It's a neighborhood so notoriously crime-riddled that police parked a marked trailer curbside at 23rd and Tasker streets to intimidate thugs and ease surveillance efforts.
So maybe it's no surprise that a thug reached for his gun, shouting that he was ready to shoot, when a uniformed police officer came there late Wednesday.
The threat ended fatally for the thug, who ignored the officer's repeated orders to surrender his weapon. The officer shot the man once in the chest as he reached into his waistband, said Lt. Frank Vanore. The man, who died 20 minutes later at the Hospital of the University of Pennsylvania, remained unidentified yesterday.
At the scene, investigators found the man's weapon, a replica pellet gun, Vanore said.
He was the 11th civilian killed by police this year, compared with 15 at this point last year, Vanore said.
"The last thing an officer wants to do is use deadly force, but sometimes he is forced to do that to protect himself and the public," Vanore said. "This was a brazen act, and it was a split-second decision that unfortunately in this case was fatal."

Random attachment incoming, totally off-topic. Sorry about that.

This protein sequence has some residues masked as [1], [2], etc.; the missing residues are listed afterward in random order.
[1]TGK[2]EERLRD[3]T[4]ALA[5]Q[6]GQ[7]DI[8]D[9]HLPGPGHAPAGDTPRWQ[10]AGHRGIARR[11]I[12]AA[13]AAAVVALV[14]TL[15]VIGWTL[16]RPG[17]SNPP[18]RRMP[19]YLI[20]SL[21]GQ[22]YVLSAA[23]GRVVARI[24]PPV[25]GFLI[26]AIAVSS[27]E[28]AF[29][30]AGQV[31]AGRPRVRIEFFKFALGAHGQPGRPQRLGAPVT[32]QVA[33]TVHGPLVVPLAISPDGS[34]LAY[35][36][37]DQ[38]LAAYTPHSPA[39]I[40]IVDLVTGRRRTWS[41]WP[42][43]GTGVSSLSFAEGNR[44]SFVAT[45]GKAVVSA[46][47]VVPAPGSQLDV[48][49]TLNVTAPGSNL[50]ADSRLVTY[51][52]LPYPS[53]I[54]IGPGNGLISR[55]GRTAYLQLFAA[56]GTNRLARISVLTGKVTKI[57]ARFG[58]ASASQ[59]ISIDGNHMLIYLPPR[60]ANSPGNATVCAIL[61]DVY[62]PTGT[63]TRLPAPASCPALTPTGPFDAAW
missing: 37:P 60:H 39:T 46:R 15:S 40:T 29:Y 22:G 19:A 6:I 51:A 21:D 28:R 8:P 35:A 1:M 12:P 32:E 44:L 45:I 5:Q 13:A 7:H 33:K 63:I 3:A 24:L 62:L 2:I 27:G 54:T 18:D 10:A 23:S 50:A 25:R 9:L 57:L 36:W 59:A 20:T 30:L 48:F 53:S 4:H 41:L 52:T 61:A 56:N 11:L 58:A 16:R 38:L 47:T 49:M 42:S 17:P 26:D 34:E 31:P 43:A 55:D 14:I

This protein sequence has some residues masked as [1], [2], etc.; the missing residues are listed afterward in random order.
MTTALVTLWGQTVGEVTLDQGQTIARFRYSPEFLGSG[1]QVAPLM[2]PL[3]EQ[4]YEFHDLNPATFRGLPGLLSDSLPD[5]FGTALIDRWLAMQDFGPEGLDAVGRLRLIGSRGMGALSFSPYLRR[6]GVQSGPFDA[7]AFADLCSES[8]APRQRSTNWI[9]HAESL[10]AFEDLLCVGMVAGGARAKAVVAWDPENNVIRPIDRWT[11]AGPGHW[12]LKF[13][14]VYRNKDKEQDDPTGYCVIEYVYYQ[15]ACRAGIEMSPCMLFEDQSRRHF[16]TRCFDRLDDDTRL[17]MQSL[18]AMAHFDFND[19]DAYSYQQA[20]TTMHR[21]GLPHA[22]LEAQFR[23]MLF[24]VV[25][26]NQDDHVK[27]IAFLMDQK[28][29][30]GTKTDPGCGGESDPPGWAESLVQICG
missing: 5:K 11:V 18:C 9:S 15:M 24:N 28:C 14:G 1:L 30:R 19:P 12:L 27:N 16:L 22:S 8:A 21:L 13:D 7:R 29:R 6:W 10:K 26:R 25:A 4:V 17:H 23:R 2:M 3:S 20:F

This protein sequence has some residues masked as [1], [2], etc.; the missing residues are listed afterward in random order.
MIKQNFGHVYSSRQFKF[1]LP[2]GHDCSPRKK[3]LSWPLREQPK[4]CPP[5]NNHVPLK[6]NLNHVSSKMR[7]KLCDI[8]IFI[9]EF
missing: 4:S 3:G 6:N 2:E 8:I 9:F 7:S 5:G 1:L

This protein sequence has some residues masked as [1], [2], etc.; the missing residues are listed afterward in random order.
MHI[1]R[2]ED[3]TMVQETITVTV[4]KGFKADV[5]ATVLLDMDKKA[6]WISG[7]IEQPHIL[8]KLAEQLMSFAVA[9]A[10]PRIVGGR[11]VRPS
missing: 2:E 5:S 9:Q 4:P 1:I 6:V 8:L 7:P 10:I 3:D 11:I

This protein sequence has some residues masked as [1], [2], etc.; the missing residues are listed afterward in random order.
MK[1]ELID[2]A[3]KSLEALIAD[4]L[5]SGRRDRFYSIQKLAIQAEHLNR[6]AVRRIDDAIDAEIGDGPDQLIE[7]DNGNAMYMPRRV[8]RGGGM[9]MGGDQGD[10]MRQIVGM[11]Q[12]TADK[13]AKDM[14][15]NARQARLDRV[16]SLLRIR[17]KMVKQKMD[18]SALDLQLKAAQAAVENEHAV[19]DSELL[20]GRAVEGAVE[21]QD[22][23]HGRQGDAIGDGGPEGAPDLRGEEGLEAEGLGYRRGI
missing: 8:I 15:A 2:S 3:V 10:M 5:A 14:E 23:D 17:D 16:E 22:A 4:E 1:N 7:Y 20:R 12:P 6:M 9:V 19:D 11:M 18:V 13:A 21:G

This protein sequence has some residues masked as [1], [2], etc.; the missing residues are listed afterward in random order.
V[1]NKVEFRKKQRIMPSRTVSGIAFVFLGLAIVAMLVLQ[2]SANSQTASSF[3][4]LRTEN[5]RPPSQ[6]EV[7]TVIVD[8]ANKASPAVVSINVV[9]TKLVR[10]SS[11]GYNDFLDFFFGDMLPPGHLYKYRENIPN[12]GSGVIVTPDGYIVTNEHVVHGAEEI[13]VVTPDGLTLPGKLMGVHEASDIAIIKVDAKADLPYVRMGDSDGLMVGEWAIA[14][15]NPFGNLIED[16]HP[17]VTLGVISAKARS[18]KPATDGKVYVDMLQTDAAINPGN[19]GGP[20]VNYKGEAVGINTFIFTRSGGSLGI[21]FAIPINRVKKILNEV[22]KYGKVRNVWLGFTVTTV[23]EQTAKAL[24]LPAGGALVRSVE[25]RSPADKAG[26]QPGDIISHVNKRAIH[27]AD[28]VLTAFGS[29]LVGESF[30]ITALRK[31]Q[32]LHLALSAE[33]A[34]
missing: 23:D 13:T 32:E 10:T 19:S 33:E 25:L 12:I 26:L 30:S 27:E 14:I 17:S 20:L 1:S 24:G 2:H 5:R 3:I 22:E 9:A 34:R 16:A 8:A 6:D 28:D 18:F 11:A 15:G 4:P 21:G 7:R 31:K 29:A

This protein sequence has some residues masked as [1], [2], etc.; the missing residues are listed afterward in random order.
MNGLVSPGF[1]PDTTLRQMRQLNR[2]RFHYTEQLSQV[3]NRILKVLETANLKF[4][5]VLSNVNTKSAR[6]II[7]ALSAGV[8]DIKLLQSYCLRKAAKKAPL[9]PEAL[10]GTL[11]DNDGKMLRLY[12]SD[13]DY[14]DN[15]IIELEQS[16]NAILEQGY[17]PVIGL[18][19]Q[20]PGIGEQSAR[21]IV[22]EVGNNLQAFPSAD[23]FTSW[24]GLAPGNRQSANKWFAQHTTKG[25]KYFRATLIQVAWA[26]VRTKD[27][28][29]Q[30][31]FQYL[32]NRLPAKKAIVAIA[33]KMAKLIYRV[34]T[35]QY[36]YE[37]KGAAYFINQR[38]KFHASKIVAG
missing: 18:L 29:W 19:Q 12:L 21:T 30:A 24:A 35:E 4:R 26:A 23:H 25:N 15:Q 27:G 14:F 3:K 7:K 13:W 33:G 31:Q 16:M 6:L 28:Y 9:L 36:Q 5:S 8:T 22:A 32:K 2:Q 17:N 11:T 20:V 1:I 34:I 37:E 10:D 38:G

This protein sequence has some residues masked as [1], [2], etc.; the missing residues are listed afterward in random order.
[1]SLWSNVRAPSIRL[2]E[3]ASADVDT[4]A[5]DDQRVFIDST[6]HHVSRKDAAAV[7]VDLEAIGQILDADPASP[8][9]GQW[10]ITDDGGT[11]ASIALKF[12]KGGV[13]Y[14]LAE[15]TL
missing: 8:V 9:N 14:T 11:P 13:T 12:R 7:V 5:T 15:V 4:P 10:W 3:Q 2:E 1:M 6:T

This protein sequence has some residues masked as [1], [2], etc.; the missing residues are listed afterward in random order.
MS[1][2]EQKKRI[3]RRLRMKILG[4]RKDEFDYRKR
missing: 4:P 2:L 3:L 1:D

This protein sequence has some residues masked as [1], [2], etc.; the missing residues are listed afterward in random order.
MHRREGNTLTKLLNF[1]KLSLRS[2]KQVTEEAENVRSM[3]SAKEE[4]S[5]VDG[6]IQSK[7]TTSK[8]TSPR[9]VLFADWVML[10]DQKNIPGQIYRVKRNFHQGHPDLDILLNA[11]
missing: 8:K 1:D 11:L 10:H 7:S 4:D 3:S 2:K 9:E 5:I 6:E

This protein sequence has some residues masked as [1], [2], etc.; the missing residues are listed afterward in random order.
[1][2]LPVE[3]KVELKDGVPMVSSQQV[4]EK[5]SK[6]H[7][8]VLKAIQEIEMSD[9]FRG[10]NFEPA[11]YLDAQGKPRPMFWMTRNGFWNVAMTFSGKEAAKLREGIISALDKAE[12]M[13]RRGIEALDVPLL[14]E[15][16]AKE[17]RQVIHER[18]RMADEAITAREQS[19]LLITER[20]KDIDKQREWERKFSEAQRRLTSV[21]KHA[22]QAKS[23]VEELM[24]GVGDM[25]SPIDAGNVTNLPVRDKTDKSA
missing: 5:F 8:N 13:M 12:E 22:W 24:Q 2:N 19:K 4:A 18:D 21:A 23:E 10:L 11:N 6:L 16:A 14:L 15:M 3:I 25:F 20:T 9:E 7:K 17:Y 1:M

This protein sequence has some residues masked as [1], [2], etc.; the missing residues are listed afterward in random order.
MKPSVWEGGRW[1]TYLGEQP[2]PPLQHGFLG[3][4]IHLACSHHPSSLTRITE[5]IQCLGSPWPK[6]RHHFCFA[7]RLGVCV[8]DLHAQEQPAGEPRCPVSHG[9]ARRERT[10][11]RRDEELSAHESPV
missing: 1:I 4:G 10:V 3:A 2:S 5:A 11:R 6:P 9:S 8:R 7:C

The incident started at 11:20 p.m., when two men emerged, arguing, from Lid's Cafe Society, a two-story, yellow-stucco bar at 23rd and Tasker, Vanore said.
The argument arose when a man came to the defense of a woman who was trying unsuccessfully to rebuff another man's pickup attempt, said Sgt. William Gallagher of the homicide unit.
The men walked past a parked police cruiser, arguing, until one called to the officer for assistance, Vanore said. The second man yelled that he would shoot the officer and reached toward his waistband, ignoring the officer's commands to stop, Vanore said.
"He was threatening to shoot everybody," Gallagher said.
Gunfire is common in the area, which is plagued by drug activity and home to the notorious Bey family, a clan police have called urban terrorists. Hakeem Bey is serving life for a 2000 murder and is suspected in others; his uncle Dawud Bey is serving 10 years in federal prison on drug charges.
The officer, a seven-year veteran, was placed on desk duty, pending outcome of investigations by the homicide and internal-affairs units.
Outside Lid's Cafe yesterday, passersby had little sympathy for the dead man.
"He had to be crazy to draw a gun on a cop. You get what you look for," said Lawrence Walters, 66, who was waiting for a bus to visit a friend.